Destruction of public property and disrupting train services cannot be allowed in the name of agitation. The political parties behind such agitation must be derecognised and people must be sent behind the bars for such acts. Such activities are not acceptable and it promotes lawlessness.” This is what the Supreme Court said about the agitation to demand reservation for Jats last month.
The order galvanised the Bahujan Samaj Party (BSP)-led government in UP into action. Jats who were stopping trains in western UP were turfed out from railway tracks. Although Chief Minister Mayawati had earlier said she supported the agitation, the administrative action in her state was exemplary.
Unfortunately, the same cannot be said about Haryana. In a sense the consolidation of Jats began in Haryana. The result of that process found expression in UP later. Haryana Chief Minister Bhupinder Singh Hooda’s record on the management of his bureaucracy continues to remain a bit spotty. The way the Harayan government handled the agitation was a case in point.
Let us be under no illusions. Jats are the ruling class of Haryana. The state’s politics has been dominated either by this community or by a coalition of castes against this community. Hooda is also a Jat — a Stephanian, but a Jat nevertheless.
Hooda had a triple disadvantage. If he had been from some other community, he could have said the Jats don’t take him seriously on account of the fact that he doesn’t belong to their caste. But he does: and they still don’t take him seriously.
What makes it worse is that he is ringed with adversaries who are from the same caste. On one end of the spectrum are O P Chautala and his erudite sons. At the other end are Ranbir Singh Surjewala and Kiran Chaudhary, both challengers to Hooda from within the Congress. Of them Surejwala is by far the most powerful as he is both highly educated and a good orator (Hooda isn’t an orator at all).
And of course, there is the political performance issue. In 2005, when Hooda first became CM, he had a charmed life. With 67 seats in the 90-member assembly, every third MLA was a Congressman. If a minister stepped out of line, he could be told he would be sacked if he didn’t behave. Hooda, in fact, had a range of options he could exercise against errant MLAs — this included telling Sonia Gandhi to suspend or sack legislators. He was Gandhi’s blue-eyed boy and was showcased as a CM who was getting it right.
Today, he wears a hangdog look. With 45 MLAs, he’s just about been able to form a government. He is at the mercy of independents so that they don’t cross over to Chautala whose Indian National Lok Dal, with 31 MLAs, is snapping at his heels. He’s managed to break Kuldeep Singh Bishnoi’s Haryana Janhit Congress and get three MLAs to the Congress, otherwise the government would have been fighting for survival.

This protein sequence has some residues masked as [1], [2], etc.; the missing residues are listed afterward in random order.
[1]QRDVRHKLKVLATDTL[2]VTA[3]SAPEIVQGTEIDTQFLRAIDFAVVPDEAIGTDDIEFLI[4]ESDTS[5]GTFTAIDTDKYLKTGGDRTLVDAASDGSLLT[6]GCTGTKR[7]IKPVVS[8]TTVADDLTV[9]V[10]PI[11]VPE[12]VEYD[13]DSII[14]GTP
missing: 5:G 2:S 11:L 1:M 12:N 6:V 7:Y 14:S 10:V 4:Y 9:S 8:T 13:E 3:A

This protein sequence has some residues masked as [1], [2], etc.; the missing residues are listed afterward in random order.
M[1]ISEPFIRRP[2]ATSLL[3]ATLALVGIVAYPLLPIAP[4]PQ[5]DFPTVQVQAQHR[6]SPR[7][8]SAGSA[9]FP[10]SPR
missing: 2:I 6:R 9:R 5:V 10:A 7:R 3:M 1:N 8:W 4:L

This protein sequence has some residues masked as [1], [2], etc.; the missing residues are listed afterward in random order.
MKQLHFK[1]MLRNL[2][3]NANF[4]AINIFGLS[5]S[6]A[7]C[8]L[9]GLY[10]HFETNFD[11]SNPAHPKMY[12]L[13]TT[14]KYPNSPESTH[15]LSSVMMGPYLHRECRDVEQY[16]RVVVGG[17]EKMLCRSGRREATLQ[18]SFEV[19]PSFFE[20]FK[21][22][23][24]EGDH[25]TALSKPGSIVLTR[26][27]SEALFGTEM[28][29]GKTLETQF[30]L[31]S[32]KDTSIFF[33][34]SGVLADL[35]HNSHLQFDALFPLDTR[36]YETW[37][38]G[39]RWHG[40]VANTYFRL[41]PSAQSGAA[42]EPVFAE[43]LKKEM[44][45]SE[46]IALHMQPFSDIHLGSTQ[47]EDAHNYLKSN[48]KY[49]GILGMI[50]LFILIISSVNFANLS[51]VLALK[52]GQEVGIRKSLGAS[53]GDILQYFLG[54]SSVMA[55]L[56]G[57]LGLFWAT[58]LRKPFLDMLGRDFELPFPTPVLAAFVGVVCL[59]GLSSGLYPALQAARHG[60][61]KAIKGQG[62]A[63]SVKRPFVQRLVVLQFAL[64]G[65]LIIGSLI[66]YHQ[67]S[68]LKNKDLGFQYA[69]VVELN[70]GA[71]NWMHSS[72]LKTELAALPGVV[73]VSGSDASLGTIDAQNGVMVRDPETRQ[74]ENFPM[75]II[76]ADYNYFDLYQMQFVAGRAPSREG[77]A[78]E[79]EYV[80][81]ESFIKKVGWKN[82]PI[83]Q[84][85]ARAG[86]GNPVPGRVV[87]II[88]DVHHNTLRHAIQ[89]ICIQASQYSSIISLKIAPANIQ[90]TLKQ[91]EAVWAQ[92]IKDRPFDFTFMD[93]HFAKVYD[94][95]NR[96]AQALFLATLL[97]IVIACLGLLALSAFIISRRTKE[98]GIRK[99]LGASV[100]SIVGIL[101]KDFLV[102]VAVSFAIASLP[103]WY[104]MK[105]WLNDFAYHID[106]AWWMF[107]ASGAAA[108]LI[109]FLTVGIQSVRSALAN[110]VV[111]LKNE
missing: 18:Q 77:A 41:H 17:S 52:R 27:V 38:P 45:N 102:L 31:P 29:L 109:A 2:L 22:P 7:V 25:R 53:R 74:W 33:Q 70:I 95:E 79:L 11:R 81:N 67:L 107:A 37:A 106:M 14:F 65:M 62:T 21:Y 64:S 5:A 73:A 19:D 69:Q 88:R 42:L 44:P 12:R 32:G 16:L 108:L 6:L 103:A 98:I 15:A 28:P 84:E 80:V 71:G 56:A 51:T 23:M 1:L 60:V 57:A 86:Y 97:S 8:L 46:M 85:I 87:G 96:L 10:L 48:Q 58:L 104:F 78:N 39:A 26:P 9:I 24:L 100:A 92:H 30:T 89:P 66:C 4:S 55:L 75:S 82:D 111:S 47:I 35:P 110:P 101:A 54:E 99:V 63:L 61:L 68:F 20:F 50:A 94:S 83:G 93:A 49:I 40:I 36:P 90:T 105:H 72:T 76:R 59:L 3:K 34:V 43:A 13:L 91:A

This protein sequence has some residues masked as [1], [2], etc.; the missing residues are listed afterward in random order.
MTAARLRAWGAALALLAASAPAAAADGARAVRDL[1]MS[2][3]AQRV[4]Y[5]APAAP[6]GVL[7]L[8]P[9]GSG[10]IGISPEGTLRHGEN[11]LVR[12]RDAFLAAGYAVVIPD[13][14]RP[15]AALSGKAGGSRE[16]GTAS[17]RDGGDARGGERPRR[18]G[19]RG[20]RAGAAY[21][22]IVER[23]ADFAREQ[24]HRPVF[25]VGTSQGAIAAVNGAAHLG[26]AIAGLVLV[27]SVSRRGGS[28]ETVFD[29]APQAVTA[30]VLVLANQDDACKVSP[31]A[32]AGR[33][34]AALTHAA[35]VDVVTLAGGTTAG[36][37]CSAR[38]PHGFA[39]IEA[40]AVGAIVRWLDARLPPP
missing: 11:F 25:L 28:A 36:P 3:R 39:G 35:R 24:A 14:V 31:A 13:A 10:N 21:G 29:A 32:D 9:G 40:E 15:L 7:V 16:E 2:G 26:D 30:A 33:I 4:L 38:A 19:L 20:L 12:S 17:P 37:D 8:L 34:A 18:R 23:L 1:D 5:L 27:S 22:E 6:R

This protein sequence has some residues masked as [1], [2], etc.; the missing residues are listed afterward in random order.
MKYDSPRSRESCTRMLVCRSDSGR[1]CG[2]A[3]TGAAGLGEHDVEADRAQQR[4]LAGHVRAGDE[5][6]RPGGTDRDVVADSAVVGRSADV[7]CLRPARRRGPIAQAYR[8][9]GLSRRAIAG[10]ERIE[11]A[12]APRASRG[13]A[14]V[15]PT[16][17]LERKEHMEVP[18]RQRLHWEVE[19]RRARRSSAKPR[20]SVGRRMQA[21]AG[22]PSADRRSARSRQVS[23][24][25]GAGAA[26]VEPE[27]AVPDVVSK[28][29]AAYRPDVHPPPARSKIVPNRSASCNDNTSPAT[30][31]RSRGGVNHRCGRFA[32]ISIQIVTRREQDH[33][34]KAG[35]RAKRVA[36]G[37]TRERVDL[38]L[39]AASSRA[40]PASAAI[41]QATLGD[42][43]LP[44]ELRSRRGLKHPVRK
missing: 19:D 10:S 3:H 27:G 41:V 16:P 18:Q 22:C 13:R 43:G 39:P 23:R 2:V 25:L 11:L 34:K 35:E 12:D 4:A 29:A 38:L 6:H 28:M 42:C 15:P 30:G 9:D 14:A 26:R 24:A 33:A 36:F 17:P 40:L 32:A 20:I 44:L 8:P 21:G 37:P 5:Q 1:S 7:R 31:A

The Hooda favourites are no longer part of the government, so the critical ballast he needs as the leader of the team is missing. Venod Sharma, the controversial Congress leader from Chandigarh whose son Manu Sharma is serving a life sentence for the murder of Jessica Lall, is out of the government again. Hooda would have dearly loved to have him in. As one of the most influential and prosperous liquor barons of India, Sharma has stood by the chief minister through thick and thin. But Hooda was unable to include him in the team. Instead, there are nondescript ministers like Agriculture Minister Paramvir Singh (whose only claim to fame is that he’s the son of a senior Congress leader in Haryana). Industrialist Gopal Kanda has been given the state home and the sports portfolio.
Denied of political supporters, Hooda had to take resort to supporters from the bureaucracy. The CM’s cell has as many as eight people. Each one is a power centre. The Principal OSD to the chief minister was an undersecretary in the Union government who has now been brought to Harayana. He does the CM’s “oral kaam”. In the past, the chief secretary and the principal secretary to the chief minister used to be forces in counterbalance to one another. In Haryana today they have joined forces. Sisters and husbands appear to run the state and no one hears the CM complaining.
Quite the reverse. A year ago, in a village called Mirchpur, Hissar, a disabled dalit girl and her septuagenarian father were burnt alive. The village is Jat dominated. The SHO, a Jat, refused to register a case. Finally, when the court intervened in the matter, the state government had to take action.
Similarly, when Jats went on a rampage demanding reservation a few weeks ago, Hissar Superintendent of Police Subhash Yadav, ordered firing to prevent destruction of public property, leading to the death of one youth. Instead of punishing the rampaging Jats, the Hooda government suspended the SP, bringing the high court down on the government like a tonne of bricks.
While Hooda’s second in command, Finance and Irrigation Minister Captain Ajay Singh Yadav, openly voiced his concern over the handling of the case, others in the Cabinet made no secret of the fact that they were angry at the government’s “capitulation” to the Jats.
Hooda obviously believed two terms as chief minister is quite enough. He’s content to let things slide in Haryana. The result: corruption, inefficiency and injustice.